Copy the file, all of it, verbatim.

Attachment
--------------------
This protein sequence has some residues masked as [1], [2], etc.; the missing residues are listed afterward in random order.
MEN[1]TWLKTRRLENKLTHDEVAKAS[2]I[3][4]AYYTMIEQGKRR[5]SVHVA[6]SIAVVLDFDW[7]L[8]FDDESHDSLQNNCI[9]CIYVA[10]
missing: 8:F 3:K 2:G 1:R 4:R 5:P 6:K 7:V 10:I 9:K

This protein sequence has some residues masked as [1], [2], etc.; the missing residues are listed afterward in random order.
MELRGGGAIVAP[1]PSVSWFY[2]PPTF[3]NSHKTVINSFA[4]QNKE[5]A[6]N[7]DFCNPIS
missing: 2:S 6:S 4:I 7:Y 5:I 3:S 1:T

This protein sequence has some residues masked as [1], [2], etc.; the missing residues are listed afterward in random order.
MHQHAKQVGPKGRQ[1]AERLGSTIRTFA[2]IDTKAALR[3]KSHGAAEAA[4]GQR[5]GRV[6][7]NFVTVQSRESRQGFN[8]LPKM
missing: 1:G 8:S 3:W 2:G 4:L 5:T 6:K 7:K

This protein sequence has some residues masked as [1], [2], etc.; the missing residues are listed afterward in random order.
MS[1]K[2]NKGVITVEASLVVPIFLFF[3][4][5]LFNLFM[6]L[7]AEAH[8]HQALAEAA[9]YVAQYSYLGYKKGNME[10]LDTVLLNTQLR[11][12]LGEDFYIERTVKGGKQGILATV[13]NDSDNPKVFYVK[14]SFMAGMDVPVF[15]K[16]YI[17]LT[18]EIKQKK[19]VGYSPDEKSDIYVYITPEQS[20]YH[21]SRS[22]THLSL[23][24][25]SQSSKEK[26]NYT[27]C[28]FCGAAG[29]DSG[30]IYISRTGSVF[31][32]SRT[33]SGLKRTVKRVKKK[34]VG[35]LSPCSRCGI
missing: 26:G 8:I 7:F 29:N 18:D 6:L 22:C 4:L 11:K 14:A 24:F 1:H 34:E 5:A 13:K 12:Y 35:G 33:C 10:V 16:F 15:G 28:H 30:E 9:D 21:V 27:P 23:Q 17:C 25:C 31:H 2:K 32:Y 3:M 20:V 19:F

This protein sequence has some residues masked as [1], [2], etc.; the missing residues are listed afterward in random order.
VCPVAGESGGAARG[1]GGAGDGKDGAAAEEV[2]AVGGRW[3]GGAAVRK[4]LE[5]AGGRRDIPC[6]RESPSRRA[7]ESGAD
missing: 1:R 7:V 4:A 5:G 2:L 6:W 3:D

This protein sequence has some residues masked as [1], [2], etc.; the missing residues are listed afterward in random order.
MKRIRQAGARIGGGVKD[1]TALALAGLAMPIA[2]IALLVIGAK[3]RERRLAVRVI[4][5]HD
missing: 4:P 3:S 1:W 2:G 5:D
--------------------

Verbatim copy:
This protein sequence has some residues masked as [1], [2], etc.; the missing residues are listed afterward in random order.
MEN[1]TWLKTRRLENKLTHDEVAKAS[2]I[3][4]AYYTMIEQGKRR[5]SVHVA[6]SIAVVLDFDW[7]L[8]FDDESHDSLQNNCI[9]CIYVA[10]
missing: 8:F 3:K 2:G 1:R 4:R 5:P 6:K 7:V 10:I 9:K

This protein sequence has some residues masked as [1], [2], etc.; the missing residues are listed afterward in random order.
MELRGGGAIVAP[1]PSVSWFY[2]PPTF[3]NSHKTVINSFA[4]QNKE[5]A[6]N[7]DFCNPIS
missing: 2:S 6:S 4:I 7:Y 5:I 3:S 1:T

This protein sequence has some residues masked as [1], [2], etc.; the missing residues are listed afterward in random order.
MHQHAKQVGPKGRQ[1]AERLGSTIRTFA[2]IDTKAALR[3]KSHGAAEAA[4]GQR[5]GRV[6][7]NFVTVQSRESRQGFN[8]LPKM
missing: 1:G 8:S 3:W 2:G 4:L 5:T 6:K 7:K

This protein sequence has some residues masked as [1], [2], etc.; the missing residues are listed afterward in random order.
MS[1]K[2]NKGVITVEASLVVPIFLFF[3][4][5]LFNLFM[6]L[7]AEAH[8]HQALAEAA[9]YVAQYSYLGYKKGNME[10]LDTVLLNTQLR[11][12]LGEDFYIERTVKGGKQGILATV[13]NDSDNPKVFYVK[14]SFMAGMDVPVF[15]K[16]YI[17]LT[18]EIKQKK[19]VGYSPDEKSDIYVYITPEQS[20]YH[21]SRS[22]THLSL[23][24][25]SQSSKEK[26]NYT[27]C[28]FCGAAG[29]DSG[30]IYISRTGSVF[31][32]SRT[33]SGLKRTVKRVKKK[34]VG[35]LSPCSRCGI
missing: 26:G 8:I 7:F 29:N 18:D 6:L 22:C 4:L 11:K 14:A 24:F 1:H 34:E 5:A 13:K 12:Y 35:G 33:C 10:V 16:F 15:G 28:H 30:E 9:D 21:V 27:P 23:Q 17:C 25:C 31:H 2:K 32:Y 3:M 20:V 19:F

This protein sequence has some residues masked as [1], [2], etc.; the missing residues are listed afterward in random order.
VCPVAGESGGAARG[1]GGAGDGKDGAAAEEV[2]AVGGRW[3]GGAAVRK[4]LE[5]AGGRRDIPC[6]RESPSRRA[7]ESGAD
missing: 1:R 7:V 4:A 5:G 2:L 6:W 3:D

This protein sequence has some residues masked as [1], [2], etc.; the missing residues are listed afterward in random order.
MKRIRQAGARIGGGVKD[1]TALALAGLAMPIA[2]IALLVIGAK[3]RERRLAVRVI[4][5]HD
missing: 4:P 3:S 1:W 2:G 5:D